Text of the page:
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September 2, 2014

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EDUCATION:

More Nevada high school students taking college-level courses

But fewer are passing the AP tests to earn the college credits

Image

Advanced Placement calculus students crowd into a class at Clark High School in this January 2010 file photo.

More Nevada high school students are taking Advanced Placement exams, but their passing rate falls below the national average, according to a recent report from the College Board.

A decade ago, about 2,700 students — about 16 percent of the graduating class — took at least one AP exam during high school. Last year, that number increased to nearly 7,300 students, with nearly a third of graduates in the class of 2013 taking an AP exam.

This growth in AP test-takers has been fueled by a national push to increase the rigor of high school classes, particularly for low-income students. Some research shows that students who take AP classes in high school earn better grades in college and are more likely to graduate college within five years.

That’s true even if students don’t pass the AP exam. Some research shows that just being introduced to college-level rigor during high school helps students succeed in college.

States with the Highest and Lowest Overall AP Passing Rates

(Share of students who passed an AP exam, as a percentage of all students in the graduating class)

1. Maryland (29.6 percent)

2. Connecticut (28.8 percent)

3. Virginia (28.3 percent)

4. Massachusetts (27.9 percent)

5. Florida (27.3 percent)

6. California (26.9 percent)

7. New York (25.4 percent)

8. Utah (25.4 percent)

9. Colorado (24.4 percent)

10. New Jersey (23.6 percent)

...

24. Nevada (16.9 percent)

...

41. Alabama (10.8 percent)

42. Kansas (10.5 percent)

43. Tennessee (10.1 percent)

44. Wyoming (10 percent)

45. Nebraska (9.9 percent)

46. Missouri (9.5 percent)

47. West Virginia (9.4 percent)

48. North Dakota (9.1 percent)

49. Louisiana (5.3 percent)

50. Mississippi (4.4 percent)

Nevada’s AP Passing Rate

In 2003, 2,678 students in the graduating class took an AP exam. Of those, 63 percent -- 1,688 students -- had a passing score.

In 2013, 7,299 students in the graduating class took an AP exam. Of those, 53 percent -- 3,901 students -- had a passing score

Although more students are taking the classes, their passing rates have fallen, according to the College Board’s 10th annual report on its AP program.

In 2003, 63 percent of high school graduates who took the AP exam passed. In 2013, that number fell to 53 percent.

Nevada is not alone. AP pass rates are falling across the country because more students are being motivated to take the AP courses and exams. Previously, only the most high-achieving students were encouraged — or even allowed — to participate.

Since the 1950s, the College Board, a nonprofit testing company, has operated the AP program, which gives ambitious high school students the opportunity to take college-level courses in 34 subjects from U.S. history to calculus.

“Advanced Placement courses help prepare Nevada students for a smooth transition to higher education,” Nevada Superintendent of Public Instruction Dale Erquiaga said in a statement.

To nudge more low-income students to take the AP exam, the federal government has given states millions of dollars in subsidies to offset testing costs. Last year, Nevada received $336,000, which helped lower the student fee from $81 per test to $10.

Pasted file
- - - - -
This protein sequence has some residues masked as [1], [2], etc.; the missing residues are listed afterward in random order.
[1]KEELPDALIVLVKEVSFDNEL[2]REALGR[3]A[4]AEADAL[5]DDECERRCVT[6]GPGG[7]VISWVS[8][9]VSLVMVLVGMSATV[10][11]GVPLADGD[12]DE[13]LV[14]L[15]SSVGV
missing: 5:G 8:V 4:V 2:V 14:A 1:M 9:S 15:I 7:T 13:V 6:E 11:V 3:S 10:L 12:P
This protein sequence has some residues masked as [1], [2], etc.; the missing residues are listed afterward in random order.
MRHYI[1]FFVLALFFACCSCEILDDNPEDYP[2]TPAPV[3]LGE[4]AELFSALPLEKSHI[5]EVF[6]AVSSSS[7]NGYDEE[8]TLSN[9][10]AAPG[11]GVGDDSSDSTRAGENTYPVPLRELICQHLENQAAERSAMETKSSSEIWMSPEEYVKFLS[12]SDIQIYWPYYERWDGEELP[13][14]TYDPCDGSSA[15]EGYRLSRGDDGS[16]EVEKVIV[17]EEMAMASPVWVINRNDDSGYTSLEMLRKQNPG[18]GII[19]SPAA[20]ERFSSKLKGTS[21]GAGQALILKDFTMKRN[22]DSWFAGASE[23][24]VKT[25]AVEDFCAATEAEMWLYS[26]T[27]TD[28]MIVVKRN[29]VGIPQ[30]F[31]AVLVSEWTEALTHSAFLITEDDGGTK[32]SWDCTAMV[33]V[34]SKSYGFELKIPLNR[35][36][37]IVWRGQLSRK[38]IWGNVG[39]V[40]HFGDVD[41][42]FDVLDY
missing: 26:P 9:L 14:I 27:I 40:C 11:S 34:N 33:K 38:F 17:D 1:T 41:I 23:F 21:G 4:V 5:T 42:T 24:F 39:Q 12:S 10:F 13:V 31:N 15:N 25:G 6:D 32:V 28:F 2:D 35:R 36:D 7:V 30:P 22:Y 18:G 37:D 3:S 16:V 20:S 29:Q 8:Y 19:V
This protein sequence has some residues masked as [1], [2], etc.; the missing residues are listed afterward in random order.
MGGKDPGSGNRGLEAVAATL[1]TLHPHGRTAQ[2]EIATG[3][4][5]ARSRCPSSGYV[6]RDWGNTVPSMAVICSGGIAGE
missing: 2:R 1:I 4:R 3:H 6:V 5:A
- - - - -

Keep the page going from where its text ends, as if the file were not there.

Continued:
As a result, AP participation rates among low-income students has skyrocketed, from 207 test-takers in 2003 to more than 2,400 in 2013. However, among the 10,530 high school graduates from low-income families last year, only 22 percent took at least one AP exam.

Despite these gains, Nevada’s minority students — particularly its black and Hispanic students — are under-represented in AP courses, according to the College Board report.

Last year, only 21 percent of black graduates in the class of 2013 — 397 students — took at least one AP exam in high school. At 26 percent, the participation rate for Hispanic students wasn’t much better.

For comparison, a third of white graduates and 70 percent of Asian graduates in the class of 2013 took an AP exam.

“We need to take a more proactive approach to identifying and recruiting students who might not otherwise enroll in AP and other advanced coursework,” Erquiaga said. “All students who are academically ready for the rigor of an AP course should have access to rigorous coursework, regardless of their socioeconomic, geographic or racial-ethnic background.”

Nevada still has a long way to go. When looking at the class of 2013 as a whole, only about 17 percent of graduates took and passed the AP exam. While that’s below the national average of 20 percent, it’s an improvement from a decade ago, when less than 10 percent of graduates in the class of 2003 took and passed the exam.

College Board said Nevada can do more to encourage more students to take college-level courses and exams. Lawmakers and education policymakers can provide more funding for professional development for AP teachers and more resources — such as tutoring programs and materials — to help minority AP students in underserved schools.

While students seem to reap the benefits of AP courses — higher grades and graduation rates — even if they don’t pass the AP exam, scoring well has an added bonus. Some universities, including UNLV, offer college credit for high scores on the AP exams, which saves students time and tuition.

“We can work harder to increase the number of students taking AP or other accelerated courses,” Erquiaga said. “I encourage continued efforts across the state to increase access to AP courses for all Nevada students.”

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